People accused of low-level crimes continue to be booked into the Pennington County Jail during the coronavirus outbreak. But some are being quickly released after receiving a low or personal recognizance (PR) bond, helping to contribute to a 22.5% decrease in jail population from March 11 to April 1.
PR bonds mean that defendants don't have to pay any money to leave jail.
Criminal justice systems across the country, including in Pennington County, are working to reduce the amount of people in jail in response to the COVID-19 pandemic.
Public health officials say the best way to prevent the virus is to stay six feet away from others, avoid crowds and frequently clean hands and surroundings. The process of being arrested, transported and booked into jail requires close interaction with multiple people. Once inside jail, defendants may have cell mates, be in crowds and close contact with others, and have less access to cleaning supplies.
The presiding judge of the 7th Judicial Circuit has ordered several changes that help reduce the number of people being booked into jail. And Pennington County State's Attorney Mark Vargo said he’s asked law enforcement to issue citations for people to appear in court — rather than make arrests — when possible.
Some misdemeanors, like domestic violence, aren't eligible for citations, said Brian Mueller, a chief deputy at the Pennington County Sheriff’s Office. And citations aren’t available for people arrested for felonies. They must be taken to jail to provide fingerprints and a booking photo.
Other jurisdictions have taken more strict measures during the COVID-19 outbreak. In Philadelphia, police are issuing warrants instead of making arrests for people charged with drug, burglary, theft and other crimes. In Fort Worth, Texas, officers are issuing citations for all Class C misdemeanors, which include simple assault, petty theft, disorderly conduct and other crimes.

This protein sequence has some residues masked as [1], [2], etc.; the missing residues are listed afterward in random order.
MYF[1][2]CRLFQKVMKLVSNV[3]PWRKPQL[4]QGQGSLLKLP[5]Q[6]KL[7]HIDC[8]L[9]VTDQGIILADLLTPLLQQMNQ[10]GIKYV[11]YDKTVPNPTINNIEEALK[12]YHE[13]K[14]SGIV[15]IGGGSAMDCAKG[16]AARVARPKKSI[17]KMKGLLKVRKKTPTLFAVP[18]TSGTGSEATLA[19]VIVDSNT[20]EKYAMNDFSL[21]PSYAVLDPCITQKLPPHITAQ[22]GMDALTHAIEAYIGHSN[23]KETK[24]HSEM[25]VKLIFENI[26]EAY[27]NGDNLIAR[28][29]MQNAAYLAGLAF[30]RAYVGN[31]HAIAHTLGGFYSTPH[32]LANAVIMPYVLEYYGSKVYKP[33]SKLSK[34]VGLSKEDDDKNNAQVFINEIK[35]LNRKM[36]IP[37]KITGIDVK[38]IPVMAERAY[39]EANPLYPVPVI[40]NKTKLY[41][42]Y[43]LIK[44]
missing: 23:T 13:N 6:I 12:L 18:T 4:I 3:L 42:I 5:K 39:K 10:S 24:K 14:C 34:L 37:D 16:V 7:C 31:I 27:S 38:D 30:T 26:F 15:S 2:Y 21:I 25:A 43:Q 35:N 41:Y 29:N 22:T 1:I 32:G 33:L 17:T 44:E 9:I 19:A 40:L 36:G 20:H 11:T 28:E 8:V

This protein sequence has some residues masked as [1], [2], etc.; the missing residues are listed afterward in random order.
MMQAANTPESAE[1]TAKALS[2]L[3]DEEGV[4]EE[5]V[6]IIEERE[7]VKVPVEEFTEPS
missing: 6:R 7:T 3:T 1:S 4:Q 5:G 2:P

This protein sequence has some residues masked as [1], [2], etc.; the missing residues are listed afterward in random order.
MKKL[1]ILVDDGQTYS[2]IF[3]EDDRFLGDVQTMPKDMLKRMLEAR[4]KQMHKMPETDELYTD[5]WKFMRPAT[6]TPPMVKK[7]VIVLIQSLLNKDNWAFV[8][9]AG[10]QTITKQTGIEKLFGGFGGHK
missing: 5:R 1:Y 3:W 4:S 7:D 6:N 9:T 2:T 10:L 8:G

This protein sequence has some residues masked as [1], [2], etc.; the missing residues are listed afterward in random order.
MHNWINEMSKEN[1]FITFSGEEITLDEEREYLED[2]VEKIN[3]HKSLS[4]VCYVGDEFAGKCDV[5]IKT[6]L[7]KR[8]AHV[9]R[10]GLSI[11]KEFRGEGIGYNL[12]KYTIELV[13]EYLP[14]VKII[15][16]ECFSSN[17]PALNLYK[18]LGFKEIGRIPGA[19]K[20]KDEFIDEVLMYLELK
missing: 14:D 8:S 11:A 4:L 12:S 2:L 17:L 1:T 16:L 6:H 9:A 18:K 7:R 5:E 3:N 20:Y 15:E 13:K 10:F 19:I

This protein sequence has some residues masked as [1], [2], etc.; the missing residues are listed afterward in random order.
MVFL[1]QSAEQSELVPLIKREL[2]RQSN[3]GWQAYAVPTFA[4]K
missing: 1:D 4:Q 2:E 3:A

Monday morning court
Once someone is arrested and brought to jail, Mueller said, staff use the Public Safety Assessment (PSA) algorithm screening tool that may authorize PR ponds — therefore preventing people from ever spending a night in jail. The PSA approves PR bonds for those charged with low-level, non-violent felonies who have a low chance of re-offending or failing to appear in court.
But the 10 a.m. hearing at the Pennington County Court on Monday — a time reserved for initial appearances for people booked into jail over the weekend — showed that some people are still being arrested and spending at least one night in jail for non-violent misdemeanors and felonies.
Some of these defendants, plus others accused of low-level violent crimes, were given PR bonds by Magistrate Judge Todd Hyronimus.
Vargo said that some of these people may have been booked into jail if they were given no-bond bench warrants, which means they must have their bond set by a judge after being accused of failing to appear in court or breaking probation or parole rules. They may also be booked if they have a warrant from another jail or the Department of Corrections.
On Monday, 33 defendants appeared before Hyronimus. All but two were jailed.